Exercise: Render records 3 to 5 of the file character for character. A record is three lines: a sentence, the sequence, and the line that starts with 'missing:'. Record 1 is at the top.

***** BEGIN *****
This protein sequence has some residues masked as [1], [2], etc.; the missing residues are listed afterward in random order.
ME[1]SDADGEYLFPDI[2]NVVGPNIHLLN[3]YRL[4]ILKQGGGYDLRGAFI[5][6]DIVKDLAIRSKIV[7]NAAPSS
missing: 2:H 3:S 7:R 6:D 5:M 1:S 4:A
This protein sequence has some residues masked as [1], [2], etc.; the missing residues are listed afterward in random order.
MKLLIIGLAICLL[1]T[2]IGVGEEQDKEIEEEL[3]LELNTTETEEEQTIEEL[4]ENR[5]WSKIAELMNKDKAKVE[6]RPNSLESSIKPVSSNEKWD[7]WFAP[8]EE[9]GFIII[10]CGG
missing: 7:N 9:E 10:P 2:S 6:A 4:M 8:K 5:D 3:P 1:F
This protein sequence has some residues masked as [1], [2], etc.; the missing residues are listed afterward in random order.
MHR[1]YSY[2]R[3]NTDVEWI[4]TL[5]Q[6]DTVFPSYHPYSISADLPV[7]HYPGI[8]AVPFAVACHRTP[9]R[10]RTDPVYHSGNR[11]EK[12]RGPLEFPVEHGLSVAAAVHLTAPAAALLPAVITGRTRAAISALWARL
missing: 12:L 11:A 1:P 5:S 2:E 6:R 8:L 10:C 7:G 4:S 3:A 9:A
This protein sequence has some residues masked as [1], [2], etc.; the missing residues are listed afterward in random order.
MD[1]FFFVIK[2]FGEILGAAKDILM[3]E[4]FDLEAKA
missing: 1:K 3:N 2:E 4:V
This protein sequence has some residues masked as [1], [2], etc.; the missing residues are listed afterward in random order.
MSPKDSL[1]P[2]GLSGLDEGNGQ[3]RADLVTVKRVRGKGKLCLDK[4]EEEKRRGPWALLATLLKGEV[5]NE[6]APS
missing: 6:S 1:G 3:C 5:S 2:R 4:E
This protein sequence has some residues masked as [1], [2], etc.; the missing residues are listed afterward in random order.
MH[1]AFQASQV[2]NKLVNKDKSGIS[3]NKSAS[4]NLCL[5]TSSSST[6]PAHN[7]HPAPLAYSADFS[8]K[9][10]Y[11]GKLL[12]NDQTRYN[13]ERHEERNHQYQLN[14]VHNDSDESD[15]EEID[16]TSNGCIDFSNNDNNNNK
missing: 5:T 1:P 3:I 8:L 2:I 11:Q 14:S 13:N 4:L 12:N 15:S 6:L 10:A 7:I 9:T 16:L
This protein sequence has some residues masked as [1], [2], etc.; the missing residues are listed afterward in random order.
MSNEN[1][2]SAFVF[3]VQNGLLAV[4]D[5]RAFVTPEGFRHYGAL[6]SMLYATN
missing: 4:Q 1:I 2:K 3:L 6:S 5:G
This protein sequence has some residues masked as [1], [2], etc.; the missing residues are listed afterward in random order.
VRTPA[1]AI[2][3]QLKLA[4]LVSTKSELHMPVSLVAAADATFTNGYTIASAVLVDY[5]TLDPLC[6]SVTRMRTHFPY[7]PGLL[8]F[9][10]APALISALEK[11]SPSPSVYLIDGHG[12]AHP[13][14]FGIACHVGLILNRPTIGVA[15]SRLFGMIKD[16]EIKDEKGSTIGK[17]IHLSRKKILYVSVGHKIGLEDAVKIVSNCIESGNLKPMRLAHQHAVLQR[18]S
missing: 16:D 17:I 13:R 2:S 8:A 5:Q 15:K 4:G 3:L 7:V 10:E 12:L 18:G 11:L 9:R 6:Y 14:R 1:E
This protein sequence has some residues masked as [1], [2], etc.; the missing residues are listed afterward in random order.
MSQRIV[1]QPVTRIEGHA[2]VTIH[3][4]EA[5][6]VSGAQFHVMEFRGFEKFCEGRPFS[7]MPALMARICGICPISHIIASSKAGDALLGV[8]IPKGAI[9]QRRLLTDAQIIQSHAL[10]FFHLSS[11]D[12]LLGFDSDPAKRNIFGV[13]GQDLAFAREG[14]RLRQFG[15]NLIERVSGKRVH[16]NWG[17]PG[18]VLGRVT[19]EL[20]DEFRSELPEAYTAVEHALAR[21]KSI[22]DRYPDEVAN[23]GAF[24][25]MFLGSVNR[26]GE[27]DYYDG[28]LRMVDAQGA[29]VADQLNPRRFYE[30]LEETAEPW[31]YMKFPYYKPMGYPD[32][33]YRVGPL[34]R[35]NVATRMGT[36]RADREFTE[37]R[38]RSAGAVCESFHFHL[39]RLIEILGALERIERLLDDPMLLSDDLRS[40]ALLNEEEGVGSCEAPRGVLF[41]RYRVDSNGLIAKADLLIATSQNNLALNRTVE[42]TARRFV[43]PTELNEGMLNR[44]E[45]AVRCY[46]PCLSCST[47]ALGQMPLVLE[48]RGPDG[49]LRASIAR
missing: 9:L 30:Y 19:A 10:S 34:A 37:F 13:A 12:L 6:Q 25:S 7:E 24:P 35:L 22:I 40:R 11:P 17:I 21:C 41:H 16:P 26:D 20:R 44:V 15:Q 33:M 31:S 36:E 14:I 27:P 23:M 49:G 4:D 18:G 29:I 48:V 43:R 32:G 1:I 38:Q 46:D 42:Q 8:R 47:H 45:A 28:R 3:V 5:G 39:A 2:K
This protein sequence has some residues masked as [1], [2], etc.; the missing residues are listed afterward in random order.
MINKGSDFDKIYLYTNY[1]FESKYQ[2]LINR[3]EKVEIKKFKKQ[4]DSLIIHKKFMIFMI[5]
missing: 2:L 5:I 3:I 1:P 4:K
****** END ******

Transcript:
This protein sequence has some residues masked as [1], [2], etc.; the missing residues are listed afterward in random order.
MHR[1]YSY[2]R[3]NTDVEWI[4]TL[5]Q[6]DTVFPSYHPYSISADLPV[7]HYPGI[8]AVPFAVACHRTP[9]R[10]RTDPVYHSGNR[11]EK[12]RGPLEFPVEHGLSVAAAVHLTAPAAALLPAVITGRTRAAISALWARL
missing: 12:L 11:A 1:P 5:S 2:E 6:R 8:L 10:C 7:G 4:S 3:A 9:A
This protein sequence has some residues masked as [1], [2], etc.; the missing residues are listed afterward in random order.
MD[1]FFFVIK[2]FGEILGAAKDILM[3]E[4]FDLEAKA
missing: 1:K 3:N 2:E 4:V
This protein sequence has some residues masked as [1], [2], etc.; the missing residues are listed afterward in random order.
MSPKDSL[1]P[2]GLSGLDEGNGQ[3]RADLVTVKRVRGKGKLCLDK[4]EEEKRRGPWALLATLLKGEV[5]NE[6]APS
missing: 6:S 1:G 3:C 5:S 2:R 4:E